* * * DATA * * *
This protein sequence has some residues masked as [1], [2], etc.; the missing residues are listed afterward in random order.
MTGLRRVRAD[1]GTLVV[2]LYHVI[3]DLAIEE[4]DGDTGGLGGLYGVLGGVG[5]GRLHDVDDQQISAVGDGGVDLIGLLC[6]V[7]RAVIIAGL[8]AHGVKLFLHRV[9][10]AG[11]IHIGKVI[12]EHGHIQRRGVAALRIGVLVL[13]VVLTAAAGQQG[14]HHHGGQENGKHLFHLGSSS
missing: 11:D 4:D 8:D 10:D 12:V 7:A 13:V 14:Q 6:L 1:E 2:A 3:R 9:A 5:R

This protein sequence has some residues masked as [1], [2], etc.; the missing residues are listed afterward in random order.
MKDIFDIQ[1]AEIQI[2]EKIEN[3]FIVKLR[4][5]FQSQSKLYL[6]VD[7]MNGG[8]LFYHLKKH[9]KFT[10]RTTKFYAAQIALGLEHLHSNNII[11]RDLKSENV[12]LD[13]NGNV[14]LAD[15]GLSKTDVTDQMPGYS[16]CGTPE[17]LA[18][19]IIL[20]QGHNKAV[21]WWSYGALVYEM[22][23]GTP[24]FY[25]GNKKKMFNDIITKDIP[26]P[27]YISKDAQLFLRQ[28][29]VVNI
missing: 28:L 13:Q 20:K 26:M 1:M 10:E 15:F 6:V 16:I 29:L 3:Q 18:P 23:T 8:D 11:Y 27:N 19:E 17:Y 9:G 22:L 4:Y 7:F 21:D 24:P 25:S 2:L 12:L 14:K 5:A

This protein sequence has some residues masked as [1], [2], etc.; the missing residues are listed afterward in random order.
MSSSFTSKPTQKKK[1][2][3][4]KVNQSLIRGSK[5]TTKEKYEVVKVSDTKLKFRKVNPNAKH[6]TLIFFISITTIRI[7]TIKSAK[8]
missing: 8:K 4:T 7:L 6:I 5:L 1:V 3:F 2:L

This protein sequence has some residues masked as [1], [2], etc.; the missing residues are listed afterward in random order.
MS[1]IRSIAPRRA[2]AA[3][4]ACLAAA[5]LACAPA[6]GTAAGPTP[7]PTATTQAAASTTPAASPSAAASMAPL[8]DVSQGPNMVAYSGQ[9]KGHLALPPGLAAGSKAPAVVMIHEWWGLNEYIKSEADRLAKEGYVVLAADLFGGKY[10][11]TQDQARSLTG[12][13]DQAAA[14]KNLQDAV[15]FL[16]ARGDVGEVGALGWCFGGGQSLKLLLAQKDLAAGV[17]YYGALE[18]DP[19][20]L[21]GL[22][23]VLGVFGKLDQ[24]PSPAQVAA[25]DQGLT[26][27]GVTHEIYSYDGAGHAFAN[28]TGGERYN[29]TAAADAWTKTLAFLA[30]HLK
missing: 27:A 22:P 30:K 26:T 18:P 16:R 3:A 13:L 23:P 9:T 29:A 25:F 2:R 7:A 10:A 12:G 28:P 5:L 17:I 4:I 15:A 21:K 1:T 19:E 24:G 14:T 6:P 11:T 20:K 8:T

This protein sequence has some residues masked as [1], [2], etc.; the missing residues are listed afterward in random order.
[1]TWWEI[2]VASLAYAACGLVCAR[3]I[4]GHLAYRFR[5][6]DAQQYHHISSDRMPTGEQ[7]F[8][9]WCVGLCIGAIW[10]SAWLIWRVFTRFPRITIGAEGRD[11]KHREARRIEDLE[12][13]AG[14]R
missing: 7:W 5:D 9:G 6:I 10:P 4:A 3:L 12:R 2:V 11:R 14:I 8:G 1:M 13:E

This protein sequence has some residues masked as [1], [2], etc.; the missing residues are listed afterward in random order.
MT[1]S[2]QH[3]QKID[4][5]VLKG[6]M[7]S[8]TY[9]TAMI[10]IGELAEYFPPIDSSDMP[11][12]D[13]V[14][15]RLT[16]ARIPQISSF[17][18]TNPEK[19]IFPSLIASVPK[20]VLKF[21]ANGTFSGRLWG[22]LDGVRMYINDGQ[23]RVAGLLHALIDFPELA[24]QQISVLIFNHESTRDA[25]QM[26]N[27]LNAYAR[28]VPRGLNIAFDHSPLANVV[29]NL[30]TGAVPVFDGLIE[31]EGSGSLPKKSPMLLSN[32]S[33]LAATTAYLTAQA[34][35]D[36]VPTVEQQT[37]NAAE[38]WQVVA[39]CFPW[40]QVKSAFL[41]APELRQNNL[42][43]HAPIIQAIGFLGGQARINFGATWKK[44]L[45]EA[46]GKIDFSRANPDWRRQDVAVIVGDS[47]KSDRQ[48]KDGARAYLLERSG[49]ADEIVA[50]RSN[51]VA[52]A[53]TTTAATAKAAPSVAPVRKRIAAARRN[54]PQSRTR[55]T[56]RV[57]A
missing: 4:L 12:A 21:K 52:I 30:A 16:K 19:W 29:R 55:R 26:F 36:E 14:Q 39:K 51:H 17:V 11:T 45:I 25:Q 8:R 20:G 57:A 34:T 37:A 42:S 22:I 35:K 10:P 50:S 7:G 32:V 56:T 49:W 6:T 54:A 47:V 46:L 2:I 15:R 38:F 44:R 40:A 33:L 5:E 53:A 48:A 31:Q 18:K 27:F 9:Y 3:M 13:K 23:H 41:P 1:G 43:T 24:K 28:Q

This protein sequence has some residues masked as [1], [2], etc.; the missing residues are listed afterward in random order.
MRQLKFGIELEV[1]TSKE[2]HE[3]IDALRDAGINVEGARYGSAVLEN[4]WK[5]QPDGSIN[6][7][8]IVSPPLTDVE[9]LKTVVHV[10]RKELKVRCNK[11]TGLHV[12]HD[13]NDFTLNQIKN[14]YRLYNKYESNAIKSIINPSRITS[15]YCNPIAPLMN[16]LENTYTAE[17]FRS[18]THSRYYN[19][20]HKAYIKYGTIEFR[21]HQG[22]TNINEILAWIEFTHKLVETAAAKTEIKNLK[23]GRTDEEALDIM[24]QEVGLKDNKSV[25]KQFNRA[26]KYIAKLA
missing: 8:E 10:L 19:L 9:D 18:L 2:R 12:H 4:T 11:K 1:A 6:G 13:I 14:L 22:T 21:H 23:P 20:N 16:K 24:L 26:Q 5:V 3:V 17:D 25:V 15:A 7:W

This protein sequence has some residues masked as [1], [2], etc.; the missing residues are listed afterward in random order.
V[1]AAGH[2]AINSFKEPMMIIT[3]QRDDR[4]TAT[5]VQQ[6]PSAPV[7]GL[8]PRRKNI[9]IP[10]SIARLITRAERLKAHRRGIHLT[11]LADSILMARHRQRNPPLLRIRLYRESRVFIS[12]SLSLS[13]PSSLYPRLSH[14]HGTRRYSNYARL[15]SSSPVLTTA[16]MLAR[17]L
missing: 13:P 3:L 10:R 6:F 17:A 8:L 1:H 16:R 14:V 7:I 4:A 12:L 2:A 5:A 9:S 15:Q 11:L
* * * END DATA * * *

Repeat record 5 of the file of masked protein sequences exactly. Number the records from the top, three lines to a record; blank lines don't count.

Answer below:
This protein sequence has some residues masked as [1], [2], etc.; the missing residues are listed afterward in random order.
[1]TWWEI[2]VASLAYAACGLVCAR[3]I[4]GHLAYRFR[5][6]DAQQYHHISSDRMPTGEQ[7]F[8][9]WCVGLCIGAIW[10]SAWLIWRVFTRFPRITIGAEGRD[11]KHREARRIEDLE[12][13]AG[14]R
missing: 7:W 5:D 9:G 6:I 10:P 4:A 3:L 12:R 2:V 11:R 14:I 8:G 1:M 13:E